NADHIM Zahawi says his focus is now firmly on sorting out the nation’s finances after his bid to become the next prime minister ended at the first hurdle.
The Stratford MP joined the race to become Conservative Party leader after under-fire prime minster Boris Johnson finally succumbed to pressure last week and resigned.
The prime minster’s resignation came less than 48 hours after he had appointed Mr Zahawi as chancellor of the exchequer following Rishi Sunak’s resignation from the post in protest at Mr Johnson’s leadership.
Mr Zahawi joined seven other candidates in the race for the party leadership after each secured the support of at least 20 of their Conservative colleagues.
But that number was whittled down to six after the first vote on Wednesday saw Mr Zahawi and Mr Hunt fail to gain the support of at least 30 colleagues. Mr Zahawi received 25 votes.
In a statement afterwards, Mr Zahawi said his “total focus” would now be on his new role as chancellor as the “steward of the nation’s finances”.
He added: “I stood because I have a passionate vision for the United Kingdom that I want to see. One where ability, skills and productivity are the key to achieving success and where there is opportunity for all.
“Clearly my part in the contest has now ended. My priority is my work as chancellor of the Exchequer.”
In his leadership bid, Mr Zahawi had promised to cut taxes, increase defence spending, citing the potential threat from Russia and China, and to reform education, to ensure “the next generation had the tools they need to succeed in life”.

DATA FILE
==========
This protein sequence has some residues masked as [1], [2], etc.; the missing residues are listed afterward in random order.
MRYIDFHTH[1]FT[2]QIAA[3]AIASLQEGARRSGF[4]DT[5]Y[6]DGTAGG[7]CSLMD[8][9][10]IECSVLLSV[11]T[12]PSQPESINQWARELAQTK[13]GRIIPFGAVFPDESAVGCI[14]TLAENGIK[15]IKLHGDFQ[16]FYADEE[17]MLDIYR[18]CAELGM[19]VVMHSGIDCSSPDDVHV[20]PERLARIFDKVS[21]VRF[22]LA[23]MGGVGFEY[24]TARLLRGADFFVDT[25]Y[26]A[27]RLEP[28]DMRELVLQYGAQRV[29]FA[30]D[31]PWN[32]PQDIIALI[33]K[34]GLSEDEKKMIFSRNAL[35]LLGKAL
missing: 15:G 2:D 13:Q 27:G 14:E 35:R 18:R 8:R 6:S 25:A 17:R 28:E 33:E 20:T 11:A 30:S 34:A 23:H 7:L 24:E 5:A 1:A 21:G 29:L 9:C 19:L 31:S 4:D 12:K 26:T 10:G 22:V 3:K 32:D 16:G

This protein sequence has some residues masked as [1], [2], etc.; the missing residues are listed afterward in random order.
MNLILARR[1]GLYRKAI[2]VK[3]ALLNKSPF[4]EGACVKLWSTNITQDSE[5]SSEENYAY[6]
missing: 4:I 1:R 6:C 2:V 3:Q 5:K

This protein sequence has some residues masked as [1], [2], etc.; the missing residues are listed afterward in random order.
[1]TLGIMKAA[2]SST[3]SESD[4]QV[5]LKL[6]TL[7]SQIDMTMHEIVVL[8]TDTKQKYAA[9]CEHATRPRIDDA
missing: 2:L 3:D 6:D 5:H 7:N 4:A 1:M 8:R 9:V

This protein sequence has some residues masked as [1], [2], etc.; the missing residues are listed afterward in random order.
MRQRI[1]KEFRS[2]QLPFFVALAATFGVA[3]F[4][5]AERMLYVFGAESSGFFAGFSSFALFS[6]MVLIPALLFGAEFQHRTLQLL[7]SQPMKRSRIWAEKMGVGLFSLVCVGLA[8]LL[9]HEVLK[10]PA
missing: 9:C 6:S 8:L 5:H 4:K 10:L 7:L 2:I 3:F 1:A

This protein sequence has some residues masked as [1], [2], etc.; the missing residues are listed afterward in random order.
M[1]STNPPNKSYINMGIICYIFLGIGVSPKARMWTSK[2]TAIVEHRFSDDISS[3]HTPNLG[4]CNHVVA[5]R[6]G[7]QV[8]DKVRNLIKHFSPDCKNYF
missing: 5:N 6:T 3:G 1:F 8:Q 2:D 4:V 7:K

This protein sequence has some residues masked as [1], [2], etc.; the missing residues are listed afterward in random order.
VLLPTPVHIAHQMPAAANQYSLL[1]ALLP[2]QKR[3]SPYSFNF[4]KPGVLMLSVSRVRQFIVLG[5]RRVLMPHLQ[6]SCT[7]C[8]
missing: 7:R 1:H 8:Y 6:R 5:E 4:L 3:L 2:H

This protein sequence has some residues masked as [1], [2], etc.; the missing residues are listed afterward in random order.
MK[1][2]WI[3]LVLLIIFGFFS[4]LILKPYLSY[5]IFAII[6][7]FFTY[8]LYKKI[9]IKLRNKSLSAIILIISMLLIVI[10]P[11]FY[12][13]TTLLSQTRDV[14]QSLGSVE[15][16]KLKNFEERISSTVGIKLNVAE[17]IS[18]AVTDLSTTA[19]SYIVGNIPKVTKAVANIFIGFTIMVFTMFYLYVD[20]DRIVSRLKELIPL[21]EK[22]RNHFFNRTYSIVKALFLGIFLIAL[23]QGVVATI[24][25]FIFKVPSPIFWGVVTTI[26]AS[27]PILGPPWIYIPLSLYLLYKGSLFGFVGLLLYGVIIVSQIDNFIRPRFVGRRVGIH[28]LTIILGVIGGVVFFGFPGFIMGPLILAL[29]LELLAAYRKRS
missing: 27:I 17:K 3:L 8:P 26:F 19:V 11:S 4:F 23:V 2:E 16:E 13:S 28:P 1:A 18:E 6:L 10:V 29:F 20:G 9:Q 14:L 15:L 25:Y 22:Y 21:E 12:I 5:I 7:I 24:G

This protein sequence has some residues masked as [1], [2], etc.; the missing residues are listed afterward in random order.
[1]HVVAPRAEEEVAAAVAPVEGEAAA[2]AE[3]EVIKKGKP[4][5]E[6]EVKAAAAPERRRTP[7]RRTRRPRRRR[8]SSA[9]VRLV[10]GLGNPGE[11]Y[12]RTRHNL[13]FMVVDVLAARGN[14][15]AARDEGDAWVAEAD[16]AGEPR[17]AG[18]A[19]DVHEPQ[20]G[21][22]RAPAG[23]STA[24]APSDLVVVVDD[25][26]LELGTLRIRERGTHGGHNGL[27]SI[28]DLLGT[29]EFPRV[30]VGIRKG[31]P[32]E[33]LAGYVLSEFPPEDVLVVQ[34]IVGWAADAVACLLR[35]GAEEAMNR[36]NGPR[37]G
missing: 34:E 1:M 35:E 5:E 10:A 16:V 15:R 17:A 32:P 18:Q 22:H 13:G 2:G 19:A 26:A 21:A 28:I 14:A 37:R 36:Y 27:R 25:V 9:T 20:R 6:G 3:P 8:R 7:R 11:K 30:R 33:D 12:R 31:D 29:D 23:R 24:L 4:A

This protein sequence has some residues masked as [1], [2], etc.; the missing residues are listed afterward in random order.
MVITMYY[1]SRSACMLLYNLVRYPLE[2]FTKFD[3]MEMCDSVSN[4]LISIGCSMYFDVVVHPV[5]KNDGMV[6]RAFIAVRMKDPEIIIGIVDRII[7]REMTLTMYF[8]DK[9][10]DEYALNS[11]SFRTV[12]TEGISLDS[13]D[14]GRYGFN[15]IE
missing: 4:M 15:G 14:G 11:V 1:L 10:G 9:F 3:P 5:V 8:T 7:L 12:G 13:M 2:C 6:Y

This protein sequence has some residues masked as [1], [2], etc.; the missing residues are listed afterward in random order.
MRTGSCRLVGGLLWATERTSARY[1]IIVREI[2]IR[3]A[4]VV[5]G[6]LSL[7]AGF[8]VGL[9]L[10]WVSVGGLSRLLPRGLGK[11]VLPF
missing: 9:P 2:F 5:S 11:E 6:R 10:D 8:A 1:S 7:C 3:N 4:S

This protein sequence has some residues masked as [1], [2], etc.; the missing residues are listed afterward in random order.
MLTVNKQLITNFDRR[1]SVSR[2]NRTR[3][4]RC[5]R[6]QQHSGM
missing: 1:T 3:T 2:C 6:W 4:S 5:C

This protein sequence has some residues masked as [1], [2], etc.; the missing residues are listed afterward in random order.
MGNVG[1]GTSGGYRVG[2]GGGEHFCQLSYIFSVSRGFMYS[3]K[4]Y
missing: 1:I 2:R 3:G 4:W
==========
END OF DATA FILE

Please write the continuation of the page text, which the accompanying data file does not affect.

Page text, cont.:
During his short-lived campaign, Mr Zahawi had highlighted his success in delivering the Covid vaccination programme during his time as the so-called ‘vaccines minister”, when he first came to the attention of the wider public.
But it is understood some of his Tory parliamentary colleagues were unhappy that the day after having been appointed chancellor by the prime minister, he was then among those telling Mr Johnson it was time to step down.
And his campaign was not helped by allegations made in a national newspaper at the weekend concerning his financial affairs – allegations multi-millionaire Mr Zahawi, who made his money in oil and as co-founder of market research firm YouGov, was quick to dismiss.
In a campaign video, the Iraqi-born politician started by speaking about how he came to Britain with his family aged 11, speaking no English, to escape the brutal regime of Saddam Hussein. The father of three finished by saying he had “lived the British dream” and now wanted others in the country to live their British dream.
Votes will continue for the Tory leadership over the coming days until two candidates remain, with the eventual winner announced on September 5.
Mr Johnson has scheduled his departure as PM for the autumn but there have been calls from all political sides for him to leave number 10 now.